Memorial to be unveiled tomorrow for victims of 1916 North King Street massacre

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In one of the last days of the Easter Rising, Friday April 28th, 1916, the worst civilian atrocity ever perpetrated by the British Army in Ireland took place in Dublin city centre when 15 civilians were murdered in North King Street. The facts of the massacre were buried until 2001 and no British soldier was ever charged with murder. 100 years on the victims are to be remembered this weekend.

The atrocity occurred after one of the fiercest battles of Easter week when the Rebels engaged the British around North King Street.

Starting on Thursday the British tried to take the area but encountered massive resistance with the regiment involved, The South Staffordshires, suffering 14 deaths and 32 woundings. Eventually the order was given for a full frontal assault.

General Lowe gave the order that no rebels were to be taken prisoner and it was the civilians of the area that felt the vengeance of the forces of the crown.

Enraged about the losses they had suffered trying to take the street, the troops broke into the homes of the locals and shot or bayoneted 15 civilian men whom they accused of being rebels. They killed three men at 170 North King Street, then broke into number 172 and killed two men. In number 174 two more were shot dead.

Two other civilians, Paddy Bealen and James Healy, were killed at number 177 and in 27 North King Street another four men, who all worked there at the Louth Dairy were found dead in a basement and one more man was killed at number 91. The fifteenth James Moore was shot dead on adjoining Little Britain Street by the British troops.

About two weeks later, on the 10th of May, Bealin and Healy’s bodies were found buried in the cellar of number 177, when a boy saw blood on the barrels in the cellar and a ‘heavy smell’. Healy, whose body was also found in the cellar appears to have been killed when going to work in Jameson’s Distillery after the ceasefire on April 29th.

It was the discovery of the two bodies in the cellar of number 177 that prompted an inquest, in which the jury found that the two had, ‘died from shock and haemorrhage, resulting from bullet wounds inflicted by a soldier or soldiers’, in whose custody they were, ‘an unarmed and unoffending prisoner’.

Colonel Taylor, who had been in command that day told the court, ‘no persons were attacked by the troops other than those who were assisting the rebels or who had arms in their possession’

The Coroner’s Court refused to accept Colonel Taylor’s statement as accurate. The mothers and wives of those killed were invited to try to identify the soldiers in a line-up at Straffan barracks in Kildare, but were unable to pick them out because all the soldiers who had served in North King had been removed from the line up.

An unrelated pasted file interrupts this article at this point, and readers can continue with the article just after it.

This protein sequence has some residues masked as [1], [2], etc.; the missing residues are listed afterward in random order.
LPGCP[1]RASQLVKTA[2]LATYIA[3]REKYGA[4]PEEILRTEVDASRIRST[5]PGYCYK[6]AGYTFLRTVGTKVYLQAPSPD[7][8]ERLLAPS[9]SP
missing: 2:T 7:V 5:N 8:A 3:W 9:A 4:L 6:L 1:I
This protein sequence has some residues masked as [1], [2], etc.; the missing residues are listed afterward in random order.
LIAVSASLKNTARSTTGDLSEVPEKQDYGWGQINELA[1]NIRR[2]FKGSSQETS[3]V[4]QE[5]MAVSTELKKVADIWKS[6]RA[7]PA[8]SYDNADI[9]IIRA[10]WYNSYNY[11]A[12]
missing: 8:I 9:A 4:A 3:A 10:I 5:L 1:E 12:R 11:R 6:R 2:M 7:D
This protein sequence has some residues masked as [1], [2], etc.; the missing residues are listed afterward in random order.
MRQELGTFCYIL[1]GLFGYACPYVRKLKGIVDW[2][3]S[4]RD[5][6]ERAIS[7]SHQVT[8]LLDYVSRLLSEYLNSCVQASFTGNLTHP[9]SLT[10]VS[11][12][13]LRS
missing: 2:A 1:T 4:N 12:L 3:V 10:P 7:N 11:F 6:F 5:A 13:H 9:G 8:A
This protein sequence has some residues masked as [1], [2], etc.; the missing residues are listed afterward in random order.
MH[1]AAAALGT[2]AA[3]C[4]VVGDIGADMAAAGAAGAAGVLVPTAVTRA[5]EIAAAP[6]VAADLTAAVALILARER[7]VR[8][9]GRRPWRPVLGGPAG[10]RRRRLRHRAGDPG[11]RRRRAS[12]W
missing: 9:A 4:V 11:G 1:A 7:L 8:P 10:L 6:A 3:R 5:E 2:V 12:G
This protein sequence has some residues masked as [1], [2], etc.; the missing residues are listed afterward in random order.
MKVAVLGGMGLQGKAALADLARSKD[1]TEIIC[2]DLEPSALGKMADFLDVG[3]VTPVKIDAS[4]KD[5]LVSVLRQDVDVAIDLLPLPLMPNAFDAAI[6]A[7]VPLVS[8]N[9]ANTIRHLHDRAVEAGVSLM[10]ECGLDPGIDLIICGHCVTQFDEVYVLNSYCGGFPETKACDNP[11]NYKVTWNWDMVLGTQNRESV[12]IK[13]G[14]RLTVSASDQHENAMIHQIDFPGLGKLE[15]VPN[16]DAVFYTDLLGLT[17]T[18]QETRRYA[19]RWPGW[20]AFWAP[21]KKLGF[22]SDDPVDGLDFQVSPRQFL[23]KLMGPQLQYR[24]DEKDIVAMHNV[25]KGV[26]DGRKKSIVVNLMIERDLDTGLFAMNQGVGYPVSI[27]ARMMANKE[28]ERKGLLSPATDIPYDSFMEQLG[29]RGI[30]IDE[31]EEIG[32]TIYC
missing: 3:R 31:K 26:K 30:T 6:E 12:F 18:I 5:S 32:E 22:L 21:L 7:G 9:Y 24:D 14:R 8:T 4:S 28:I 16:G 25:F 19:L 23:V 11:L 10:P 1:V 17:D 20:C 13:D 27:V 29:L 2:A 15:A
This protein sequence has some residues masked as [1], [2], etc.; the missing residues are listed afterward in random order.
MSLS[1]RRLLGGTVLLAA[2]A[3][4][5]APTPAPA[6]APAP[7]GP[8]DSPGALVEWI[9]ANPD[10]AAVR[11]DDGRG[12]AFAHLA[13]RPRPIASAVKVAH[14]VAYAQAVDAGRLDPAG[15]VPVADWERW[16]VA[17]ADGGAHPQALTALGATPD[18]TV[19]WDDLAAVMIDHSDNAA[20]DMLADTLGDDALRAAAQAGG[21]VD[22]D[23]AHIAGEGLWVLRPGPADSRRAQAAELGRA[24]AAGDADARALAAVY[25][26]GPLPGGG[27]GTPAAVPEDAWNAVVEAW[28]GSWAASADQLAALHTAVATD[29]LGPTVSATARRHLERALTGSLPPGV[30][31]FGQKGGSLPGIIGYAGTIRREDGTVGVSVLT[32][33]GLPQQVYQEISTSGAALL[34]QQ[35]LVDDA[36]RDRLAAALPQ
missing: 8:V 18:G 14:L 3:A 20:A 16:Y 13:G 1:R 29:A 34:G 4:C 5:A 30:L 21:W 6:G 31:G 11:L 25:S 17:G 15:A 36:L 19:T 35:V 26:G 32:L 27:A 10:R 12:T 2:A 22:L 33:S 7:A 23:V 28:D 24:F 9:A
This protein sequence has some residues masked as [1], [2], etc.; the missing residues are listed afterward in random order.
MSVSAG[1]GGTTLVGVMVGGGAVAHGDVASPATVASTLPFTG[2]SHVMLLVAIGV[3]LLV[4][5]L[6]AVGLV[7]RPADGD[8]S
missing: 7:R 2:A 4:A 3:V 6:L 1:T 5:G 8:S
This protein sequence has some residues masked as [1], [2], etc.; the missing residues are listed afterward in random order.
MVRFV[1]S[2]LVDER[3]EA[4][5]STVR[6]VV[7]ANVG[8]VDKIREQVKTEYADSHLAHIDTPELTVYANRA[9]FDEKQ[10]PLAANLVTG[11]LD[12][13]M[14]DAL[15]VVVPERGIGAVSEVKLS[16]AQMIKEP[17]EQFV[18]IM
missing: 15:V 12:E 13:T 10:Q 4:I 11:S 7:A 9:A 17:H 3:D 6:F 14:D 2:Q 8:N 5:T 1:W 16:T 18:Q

The military inquest into the killings found that the soldiers had killed civilians but its findings were kept secret,’There are many points that could be used for hostile propaganda’.

In a private document prepared for the Prime Minister, Asquith, senior civil servant Edward Troupe judged that in at least one case, that of the killing of James Moore, one Sergeant Flanders should, under normal circumstances, be charged with murder. Elsewhere, he found that soldiers whose explicit orders were not to take prisoners, ‘took [it] to mean they could shoot anyone they suspected of being an active rebel’.

‘The root of the mischief’, he concluded, ‘was the military order to take no prisoners’.

Troupe thought, ‘If the case had occurred in England, the right course would be to refer the case to the D of PP [Department of Public Prosecutions.] However, under the circumstances, he viewed taking any action against the troops as ‘undesirable’. ‘There are many points that could be used for hostile propaganda…nothing but harm could come from this’.

The results of the Court of Inquiry were in fact buried and not brought to light until 2001.

The killings were raised in the House of Commons by Irish Party MPs and there were demands for a public inquiry.

General Maxwell defended the soldiers actions although he admitted that “possibly unfortunate incidents” had occurred.

The authorities halted the inquests, held a secret military inquiry that found no-one responsible and refused a public inquiry.

It was not until 2001 that a secret government memo was released which admitted that some of the troops could have been guilty of unlawful killing.

Tomorrow the first ever memorial to the victims will take place thanks to the efforts of  the Stoneybatter and Smithfield People’s History Project.

A parade leaves from Kavanaghs Pub in Aughrim Street at 2pm tomorrow to North King Street for the plaque unveiling. For more information please go to Stoneybatter and Smithfield People’s History Project Facebook page.